This reader liked the book, to say the least:
I am 69, an atheist, and a retired engineer. Until I read about Waking Up on the Dish, I had never heard of Sam Harris. Because of his book, not only will I die happily, I will be happier for the rest of my life. For a long time I struggled with questions such as “Where was I before I was born?” and “What happens to me after I die?” I had not researched to find answers to my questions. However, the scientific and philosophical discussion by Harris has convinced me that consciousness is self (I). My perception of I is just my consciousness. Bingo! Now I am not worried about “I.”
Another offers a critique:
The problem with Sam Harris’ thesis is that he spends a good deal of energy to destroy one dualism – the self and the rest of the world – and then focuses the rest of his capital on constructing another in its place – consciousness and sensory perception. As if consciousness is any easier to define as a continuous, knowable entity than self. A valid argument could be made that he’s simply substituted one term for the other and both are subject to the same powerful criticisms he makes against self – that both are elemental, Western constructs of spirituality that don’t survive analytic examination.
What are we left with then, if that’s the case? A construct of consciousness that, on the most basic level, is completely reducible to brain waves and other sensory input. Humans may seem to be more complex organizations than, say, rocks and debris. The brain is a wonderfully mysterious organ to behold, after all, especially by its owner or someone similarly placed. And true spiritual oneness with the world could start by meditation and a loosening up of the dualistic approach we utilize to strap the world down on a gurney and do with it as we please.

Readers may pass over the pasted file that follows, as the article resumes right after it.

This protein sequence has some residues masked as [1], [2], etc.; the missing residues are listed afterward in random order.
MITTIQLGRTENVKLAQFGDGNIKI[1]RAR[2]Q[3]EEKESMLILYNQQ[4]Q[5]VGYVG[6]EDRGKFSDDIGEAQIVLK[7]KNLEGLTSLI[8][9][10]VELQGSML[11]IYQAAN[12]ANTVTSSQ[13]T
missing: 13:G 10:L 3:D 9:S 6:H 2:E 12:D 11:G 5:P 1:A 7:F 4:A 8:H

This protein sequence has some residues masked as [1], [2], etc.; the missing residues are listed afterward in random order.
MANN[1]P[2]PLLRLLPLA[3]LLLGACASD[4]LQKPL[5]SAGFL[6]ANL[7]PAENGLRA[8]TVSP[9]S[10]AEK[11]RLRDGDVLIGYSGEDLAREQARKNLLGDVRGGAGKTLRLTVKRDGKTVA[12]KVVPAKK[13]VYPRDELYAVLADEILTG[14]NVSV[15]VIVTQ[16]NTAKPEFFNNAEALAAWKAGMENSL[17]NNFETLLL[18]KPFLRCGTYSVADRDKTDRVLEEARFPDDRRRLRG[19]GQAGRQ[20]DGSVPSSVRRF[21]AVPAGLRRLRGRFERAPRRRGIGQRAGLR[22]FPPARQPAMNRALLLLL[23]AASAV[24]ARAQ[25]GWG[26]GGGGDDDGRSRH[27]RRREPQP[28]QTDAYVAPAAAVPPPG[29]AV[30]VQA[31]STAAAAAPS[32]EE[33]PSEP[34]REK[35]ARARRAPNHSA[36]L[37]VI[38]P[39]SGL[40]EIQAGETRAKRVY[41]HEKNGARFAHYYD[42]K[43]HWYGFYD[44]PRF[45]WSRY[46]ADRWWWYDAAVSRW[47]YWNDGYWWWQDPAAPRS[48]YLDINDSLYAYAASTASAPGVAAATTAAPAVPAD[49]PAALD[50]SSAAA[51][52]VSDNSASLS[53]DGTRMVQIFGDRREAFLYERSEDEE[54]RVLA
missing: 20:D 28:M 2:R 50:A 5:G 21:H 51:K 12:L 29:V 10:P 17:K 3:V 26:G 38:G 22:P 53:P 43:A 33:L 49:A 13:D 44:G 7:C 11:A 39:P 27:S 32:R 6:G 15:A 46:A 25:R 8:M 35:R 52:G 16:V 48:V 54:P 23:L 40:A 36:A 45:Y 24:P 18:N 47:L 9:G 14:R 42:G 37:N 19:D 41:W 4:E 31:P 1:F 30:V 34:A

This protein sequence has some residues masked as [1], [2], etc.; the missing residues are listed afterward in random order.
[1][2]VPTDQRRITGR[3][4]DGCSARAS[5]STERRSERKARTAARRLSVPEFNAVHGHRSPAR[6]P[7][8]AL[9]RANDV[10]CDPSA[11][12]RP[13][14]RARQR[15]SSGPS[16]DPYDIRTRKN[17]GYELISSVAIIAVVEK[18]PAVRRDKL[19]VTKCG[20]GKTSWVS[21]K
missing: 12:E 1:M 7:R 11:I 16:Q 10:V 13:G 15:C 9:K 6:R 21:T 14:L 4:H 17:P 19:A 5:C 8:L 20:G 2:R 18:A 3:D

But Harris might need one more nudge in an Eastern direction, to get his argument fully down. He’s wedded himself to the existence of consciousness, despite acknowledging all along that it is not scientifically provable (except, he argues, through self-examination).
Or one nudge back West, in which the richness of human experience and thought cannot be reduced to neurons, without making it meaningless. Another reader turns the critique toward me:
Like many, I found Sam’s book enlightening and deeply challenging. And, like you, in the end I found myself unable to follow him into the complete annihilation of the self; it is too intuitively, phenomenologically present, it seems to me, to accept Sam’s dismissal. But the traditional Western view of the self seems also unsatisfactory, hence the value of trying to see things from a different perspectives.
However, I also cannot accede to your Christian idea of a self relating to an altogether different and greater entity or being (which, only too often, amounts to the projection of human personality traits onto God, emotions such as love or anger or jealousy).
The reconnection we seek is not a reaching over to something else, something outside ourselves, but rather it is the realization of our actual natures. We are God experiencing what it is to be finite (something the God of St. Thomas, in Her fullness and actuality, cannot do despite being all-powerful) – how to lose at poker, how to be amazed at a new discovery, how to misunderstand something, how to experience and then solve a puzzle, how to fear death. And because there seems to be only one way to be infinite, but an infinite number of ways to be finite, God experiences finitude in an infinite number of modes.